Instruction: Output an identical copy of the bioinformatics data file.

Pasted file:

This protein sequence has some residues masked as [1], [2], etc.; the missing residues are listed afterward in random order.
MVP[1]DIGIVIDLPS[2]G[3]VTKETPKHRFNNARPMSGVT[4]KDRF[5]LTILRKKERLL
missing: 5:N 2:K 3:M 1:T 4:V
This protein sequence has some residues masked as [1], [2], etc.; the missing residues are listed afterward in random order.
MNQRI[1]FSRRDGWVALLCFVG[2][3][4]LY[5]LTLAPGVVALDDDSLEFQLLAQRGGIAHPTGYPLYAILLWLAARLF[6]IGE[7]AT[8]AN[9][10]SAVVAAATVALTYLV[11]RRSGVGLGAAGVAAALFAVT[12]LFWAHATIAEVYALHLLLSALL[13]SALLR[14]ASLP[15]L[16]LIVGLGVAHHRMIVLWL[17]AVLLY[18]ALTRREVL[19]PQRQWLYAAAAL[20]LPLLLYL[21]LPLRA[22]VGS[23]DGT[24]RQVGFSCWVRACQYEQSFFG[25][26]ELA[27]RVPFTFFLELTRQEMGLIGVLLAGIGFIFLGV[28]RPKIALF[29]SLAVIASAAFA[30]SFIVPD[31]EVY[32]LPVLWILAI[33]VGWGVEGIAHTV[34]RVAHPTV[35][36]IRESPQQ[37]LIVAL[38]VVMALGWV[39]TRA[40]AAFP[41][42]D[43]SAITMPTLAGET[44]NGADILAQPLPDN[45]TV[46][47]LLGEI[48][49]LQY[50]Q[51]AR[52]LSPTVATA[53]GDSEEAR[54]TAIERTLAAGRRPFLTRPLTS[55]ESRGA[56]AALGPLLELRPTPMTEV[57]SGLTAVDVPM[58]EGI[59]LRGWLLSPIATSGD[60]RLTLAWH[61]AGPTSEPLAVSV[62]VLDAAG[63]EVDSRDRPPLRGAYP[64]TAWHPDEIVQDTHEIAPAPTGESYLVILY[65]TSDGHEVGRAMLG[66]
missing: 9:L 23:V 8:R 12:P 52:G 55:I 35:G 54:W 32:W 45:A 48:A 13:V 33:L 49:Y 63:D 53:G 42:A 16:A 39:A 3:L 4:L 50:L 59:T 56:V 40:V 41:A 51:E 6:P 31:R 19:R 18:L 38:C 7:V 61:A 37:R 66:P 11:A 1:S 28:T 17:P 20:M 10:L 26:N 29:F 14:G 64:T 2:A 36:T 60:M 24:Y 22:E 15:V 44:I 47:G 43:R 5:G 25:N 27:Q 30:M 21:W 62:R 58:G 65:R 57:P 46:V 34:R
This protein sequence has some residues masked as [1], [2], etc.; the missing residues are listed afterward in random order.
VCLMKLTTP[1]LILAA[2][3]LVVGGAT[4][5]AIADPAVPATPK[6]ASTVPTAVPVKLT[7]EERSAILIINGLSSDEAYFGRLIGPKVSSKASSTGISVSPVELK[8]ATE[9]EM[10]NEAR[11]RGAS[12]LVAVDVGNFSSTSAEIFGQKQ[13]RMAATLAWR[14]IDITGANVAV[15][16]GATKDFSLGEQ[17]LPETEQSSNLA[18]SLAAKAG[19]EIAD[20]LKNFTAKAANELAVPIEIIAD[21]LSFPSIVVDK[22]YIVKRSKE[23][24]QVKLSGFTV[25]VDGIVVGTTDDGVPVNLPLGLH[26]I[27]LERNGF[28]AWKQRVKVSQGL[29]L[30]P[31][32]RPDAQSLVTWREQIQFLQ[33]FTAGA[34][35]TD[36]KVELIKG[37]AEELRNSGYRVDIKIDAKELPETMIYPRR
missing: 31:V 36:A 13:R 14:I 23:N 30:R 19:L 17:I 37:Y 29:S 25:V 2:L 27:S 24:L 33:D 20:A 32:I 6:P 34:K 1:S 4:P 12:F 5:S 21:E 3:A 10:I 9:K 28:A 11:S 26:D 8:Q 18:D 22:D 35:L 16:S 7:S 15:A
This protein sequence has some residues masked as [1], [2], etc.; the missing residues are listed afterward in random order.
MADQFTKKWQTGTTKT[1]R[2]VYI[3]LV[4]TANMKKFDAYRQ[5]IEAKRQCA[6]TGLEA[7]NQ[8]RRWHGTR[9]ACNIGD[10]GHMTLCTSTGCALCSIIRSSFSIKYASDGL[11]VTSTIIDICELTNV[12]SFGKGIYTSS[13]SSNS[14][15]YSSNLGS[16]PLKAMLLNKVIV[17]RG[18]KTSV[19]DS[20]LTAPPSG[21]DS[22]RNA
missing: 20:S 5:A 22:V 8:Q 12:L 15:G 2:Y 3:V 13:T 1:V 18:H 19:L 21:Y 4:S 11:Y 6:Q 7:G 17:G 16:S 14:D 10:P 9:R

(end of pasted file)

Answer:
This protein sequence has some residues masked as [1], [2], etc.; the missing residues are listed afterward in random order.
MVP[1]DIGIVIDLPS[2]G[3]VTKETPKHRFNNARPMSGVT[4]KDRF[5]LTILRKKERLL
missing: 5:N 2:K 3:M 1:T 4:V
This protein sequence has some residues masked as [1], [2], etc.; the missing residues are listed afterward in random order.
MNQRI[1]FSRRDGWVALLCFVG[2][3][4]LY[5]LTLAPGVVALDDDSLEFQLLAQRGGIAHPTGYPLYAILLWLAARLF[6]IGE[7]AT[8]AN[9][10]SAVVAAATVALTYLV[11]RRSGVGLGAAGVAAALFAVT[12]LFWAHATIAEVYALHLLLSALL[13]SALLR[14]ASLP[15]L[16]LIVGLGVAHHRMIVLWL[17]AVLLY[18]ALTRREVL[19]PQRQWLYAAAAL[20]LPLLLYL[21]LPLRA[22]VGS[23]DGT[24]RQVGFSCWVRACQYEQSFFG[25][26]ELA[27]RVPFTFFLELTRQEMGLIGVLLAGIGFIFLGV[28]RPKIALF[29]SLAVIASAAFA[30]SFIVPD[31]EVY[32]LPVLWILAI[33]VGWGVEGIAHTV[34]RVAHPTV[35][36]IRESPQQ[37]LIVAL[38]VVMALGWV[39]TRA[40]AAFP[41][42]D[43]SAITMPTLAGET[44]NGADILAQPLPDN[45]TV[46][47]LLGEI[48][49]LQY[50]Q[51]AR[52]LSPTVATA[53]GDSEEAR[54]TAIERTLAAGRRPFLTRPLTS[55]ESRGA[56]AALGPLLELRPTPMTEV[57]SGLTAVDVPM[58]EGI[59]LRGWLLSPIATSGD[60]RLTLAWH[61]AGPTSEPLAVSV[62]VLDAAG[63]EVDSRDRPPLRGAYP[64]TAWHPDEIVQDTHEIAPAPTGESYLVILY[65]TSDGHEVGRAMLG[66]
missing: 9:L 23:V 8:R 12:P 52:G 55:I 35:G 54:W 32:W 45:A 48:A 13:V 33:L 49:Y 63:D 53:G 42:A 16:A 39:A 3:L 4:L 50:L 59:T 56:V 40:V 41:A 51:E 6:P 31:R 19:R 18:L 38:C 7:V 61:A 37:R 66:P 11:A 1:S 28:T 17:P 20:M 10:L 26:N 29:F 14:G 64:T 2:A 36:T 60:M 24:Y 22:E 15:V 44:I 47:G 43:R 5:G 25:N 27:Q 30:M 21:W 62:R 58:G 65:R 57:P 46:V 34:R
This protein sequence has some residues masked as [1], [2], etc.; the missing residues are listed afterward in random order.
VCLMKLTTP[1]LILAA[2][3]LVVGGAT[4][5]AIADPAVPATPK[6]ASTVPTAVPVKLT[7]EERSAILIINGLSSDEAYFGRLIGPKVSSKASSTGISVSPVELK[8]ATE[9]EM[10]NEAR[11]RGAS[12]LVAVDVGNFSSTSAEIFGQKQ[13]RMAATLAWR[14]IDITGANVAV[15][16]GATKDFSLGEQ[17]LPETEQSSNLA[18]SLAAKAG[19]EIAD[20]LKNFTAKAANELAVPIEIIAD[21]LSFPSIVVDK[22]YIVKRSKE[23][24]QVKLSGFTV[25]VDGIVVGTTDDGVPVNLPLGLH[26]I[27]LERNGF[28]AWKQRVKVSQGL[29]L[30]P[31][32]RPDAQSLVTWREQIQFLQ[33]FTAGA[34][35]TD[36]KVELIKG[37]AEELRNSGYRVDIKIDAKELPETMIYPRR
missing: 31:V 36:A 13:R 14:I 23:N 30:R 19:L 17:I 37:Y 29:S 25:V 2:L 27:S 24:L 33:D 20:A 32:I 6:P 34:K 1:S 4:P 12:F 5:S 21:E 3:A 10:I 9:K 28:A 11:S 26:D 8:Q 18:D 22:D 35:L 16:S 7:S 15:A
This protein sequence has some residues masked as [1], [2], etc.; the missing residues are listed afterward in random order.
MADQFTKKWQTGTTKT[1]R[2]VYI[3]LV[4]TANMKKFDAYRQ[5]IEAKRQCA[6]TGLEA[7]NQ[8]RRWHGTR[9]ACNIGD[10]GHMTLCTSTGCALCSIIRSSFSIKYASDGL[11]VTSTIIDICELTNV[12]SFGKGIYTSS[13]SSNS[14][15]YSSNLGS[16]PLKAMLLNKVIV[17]RG[18]KTSV[19]DS[20]LTAPPSG[21]DS[22]RNA
missing: 20:S 5:A 22:V 8:Q 12:L 15:G 2:Y 3:V 13:T 1:V 18:H 19:L 21:Y 4:S 11:Y 6:Q 7:G 17:G 16:S 14:D 10:P 9:R